Wednesday, December 5, 2018

Of Spirit and Flesh

Luke tells us of another in Jerusalem who anticipated the coming of the Christ child, one named Simeon. 

Simeon was a faithful man, a man who lived his life looking toward Heaven, if he had known of such a thing before atonement or not. He was devout, living in faithfulness and righteousness, the kind of man that anyone aspiring to be a good Jew would attempt to emulate. The Gospel tells us that he lived by the Spirit, and as such, the Spirit revealed many things to him.

Most notably, it revealed that he would not die before he saw the promise come to life. And Simeon took the Spirit at His word. 

So when the Spirit led him to go to the Temple, Simeon went. There, he found Jesus on the day of His consecration, on the day of His dedication, on the day of His circumcision. Simeon, like Anna, was witness to the giving of the Christ child back to the Lord who had given Him to Mary in the first place. 

And he picked the babe up and held Him. 

This is worth our attention. So often, we think of Jesus lying in a manger, with wise men and shepherds gathered around Him and weary travelers asleep in the inn, completely oblivious to what's happening in the barn. We think about Him in swaddling clothes, but we do not think about Him having been swaddled by human hands. And we don't think about Him at all being, well, a baby.

Babies get passed around. They get picked up and held and handled. They get poked and tickled and squeezed. Worn-out mothers relish any opportunity for someone else to take over, even for just a few minutes, to give them just a bit of rest. In Temple culture, which is highly communal, we can imagine that babies got passed around much the way they do in churches, where it's not uncommon to see someone carrying a baby that is not his or her own. In the way that we do life together, the baby has become very much ours.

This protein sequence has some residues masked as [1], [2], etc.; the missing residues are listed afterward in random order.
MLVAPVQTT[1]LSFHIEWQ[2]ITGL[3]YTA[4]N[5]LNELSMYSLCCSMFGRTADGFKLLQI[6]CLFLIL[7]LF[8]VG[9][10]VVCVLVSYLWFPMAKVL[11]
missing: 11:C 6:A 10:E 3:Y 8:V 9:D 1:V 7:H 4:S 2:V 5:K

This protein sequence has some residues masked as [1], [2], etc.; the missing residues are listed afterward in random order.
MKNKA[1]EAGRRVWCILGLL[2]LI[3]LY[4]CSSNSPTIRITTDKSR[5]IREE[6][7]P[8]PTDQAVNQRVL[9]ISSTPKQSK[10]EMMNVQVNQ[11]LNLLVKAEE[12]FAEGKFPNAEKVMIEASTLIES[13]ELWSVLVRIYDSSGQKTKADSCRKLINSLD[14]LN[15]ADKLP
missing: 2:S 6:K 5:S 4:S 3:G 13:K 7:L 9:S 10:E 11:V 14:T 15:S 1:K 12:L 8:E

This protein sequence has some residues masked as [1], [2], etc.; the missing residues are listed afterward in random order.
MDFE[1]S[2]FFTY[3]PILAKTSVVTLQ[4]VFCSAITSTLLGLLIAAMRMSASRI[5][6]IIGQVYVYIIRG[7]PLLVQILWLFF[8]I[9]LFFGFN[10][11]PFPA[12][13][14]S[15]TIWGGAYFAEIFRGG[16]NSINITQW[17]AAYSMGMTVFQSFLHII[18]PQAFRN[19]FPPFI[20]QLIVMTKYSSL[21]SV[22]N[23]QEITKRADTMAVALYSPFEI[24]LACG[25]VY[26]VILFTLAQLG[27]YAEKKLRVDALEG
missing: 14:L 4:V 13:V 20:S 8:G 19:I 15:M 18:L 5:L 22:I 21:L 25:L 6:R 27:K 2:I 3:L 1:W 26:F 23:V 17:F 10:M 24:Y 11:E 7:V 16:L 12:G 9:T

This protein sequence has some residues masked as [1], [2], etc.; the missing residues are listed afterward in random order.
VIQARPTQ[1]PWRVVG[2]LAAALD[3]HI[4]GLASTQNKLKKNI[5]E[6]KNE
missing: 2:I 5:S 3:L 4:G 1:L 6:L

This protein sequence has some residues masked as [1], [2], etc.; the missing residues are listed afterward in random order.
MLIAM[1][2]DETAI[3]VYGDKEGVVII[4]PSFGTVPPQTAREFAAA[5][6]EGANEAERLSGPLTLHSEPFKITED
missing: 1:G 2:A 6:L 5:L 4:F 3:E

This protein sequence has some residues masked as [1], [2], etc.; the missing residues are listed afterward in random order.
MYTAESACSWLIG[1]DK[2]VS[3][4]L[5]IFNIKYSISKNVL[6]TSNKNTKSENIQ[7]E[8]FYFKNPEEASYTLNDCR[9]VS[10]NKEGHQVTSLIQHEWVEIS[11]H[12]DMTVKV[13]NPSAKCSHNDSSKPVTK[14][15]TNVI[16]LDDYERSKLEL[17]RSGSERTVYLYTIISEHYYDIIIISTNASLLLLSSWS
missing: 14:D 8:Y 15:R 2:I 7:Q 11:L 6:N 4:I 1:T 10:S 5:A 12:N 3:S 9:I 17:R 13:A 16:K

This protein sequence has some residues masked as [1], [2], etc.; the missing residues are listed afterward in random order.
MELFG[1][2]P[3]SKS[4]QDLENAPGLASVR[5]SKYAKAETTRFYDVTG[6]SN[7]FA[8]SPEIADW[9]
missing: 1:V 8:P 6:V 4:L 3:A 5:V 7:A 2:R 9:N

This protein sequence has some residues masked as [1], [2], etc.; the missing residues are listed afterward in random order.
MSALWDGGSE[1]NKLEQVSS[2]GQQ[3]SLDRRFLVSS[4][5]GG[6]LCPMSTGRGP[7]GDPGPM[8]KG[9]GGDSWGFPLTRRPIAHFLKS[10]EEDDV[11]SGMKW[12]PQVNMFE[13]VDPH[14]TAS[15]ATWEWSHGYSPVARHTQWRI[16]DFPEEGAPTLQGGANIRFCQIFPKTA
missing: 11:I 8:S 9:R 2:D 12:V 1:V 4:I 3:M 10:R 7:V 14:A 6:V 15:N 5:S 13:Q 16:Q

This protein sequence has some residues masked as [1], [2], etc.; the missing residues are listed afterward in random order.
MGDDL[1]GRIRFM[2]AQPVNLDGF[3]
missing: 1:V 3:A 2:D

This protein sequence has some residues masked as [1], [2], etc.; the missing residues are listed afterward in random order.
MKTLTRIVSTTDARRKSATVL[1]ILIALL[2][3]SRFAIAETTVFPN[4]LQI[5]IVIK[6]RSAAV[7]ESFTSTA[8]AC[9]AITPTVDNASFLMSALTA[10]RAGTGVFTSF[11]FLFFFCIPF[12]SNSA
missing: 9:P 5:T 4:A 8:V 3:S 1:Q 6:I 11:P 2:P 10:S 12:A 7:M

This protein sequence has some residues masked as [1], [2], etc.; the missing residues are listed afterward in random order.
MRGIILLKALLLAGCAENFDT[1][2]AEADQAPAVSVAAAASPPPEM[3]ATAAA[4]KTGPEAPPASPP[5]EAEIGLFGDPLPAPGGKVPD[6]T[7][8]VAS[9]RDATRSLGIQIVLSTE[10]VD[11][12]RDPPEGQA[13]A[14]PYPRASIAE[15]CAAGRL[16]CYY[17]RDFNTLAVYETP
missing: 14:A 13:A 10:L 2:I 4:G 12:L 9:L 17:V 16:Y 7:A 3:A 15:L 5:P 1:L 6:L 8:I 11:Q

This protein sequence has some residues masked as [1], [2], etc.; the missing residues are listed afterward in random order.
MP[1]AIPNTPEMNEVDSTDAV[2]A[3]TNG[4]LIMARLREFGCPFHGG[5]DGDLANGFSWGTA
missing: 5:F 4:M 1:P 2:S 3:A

Simeon was not, at least Luke doesn't tell us that he is, a priest. He wasn't even, as far as we know, a Levite. That means that Simeon likely had no official role at all in the Temple. He's just a man, just a Jew, just a faithful guy. He's got no position that would entitle him to pick up a baby as part of a blessing, but he does. He picks up the Christ child, holds Him high, and declares Him a blessing.

By the Spirit of God that is in him and that has guided him to this very place, he recognizes that this baby is not Mary's, not Joseph's, not Nazareth's; this baby is just as much his as it is theirs. This Baby is ours.

May we, this Advent, take ownership of the newborn babe in swaddling clothes. May we not be afraid to step forward and take Him in our arms, coddling and cooing and swaying and treasuring every bit of this tiny miracle that is more than we could ever have imagined being born in a manger. 

May we, by the Spirit, live faithful for to see Him, and may we know that this baby is not Mary's, not Joseph's, not Nazareth's...but that He is ours

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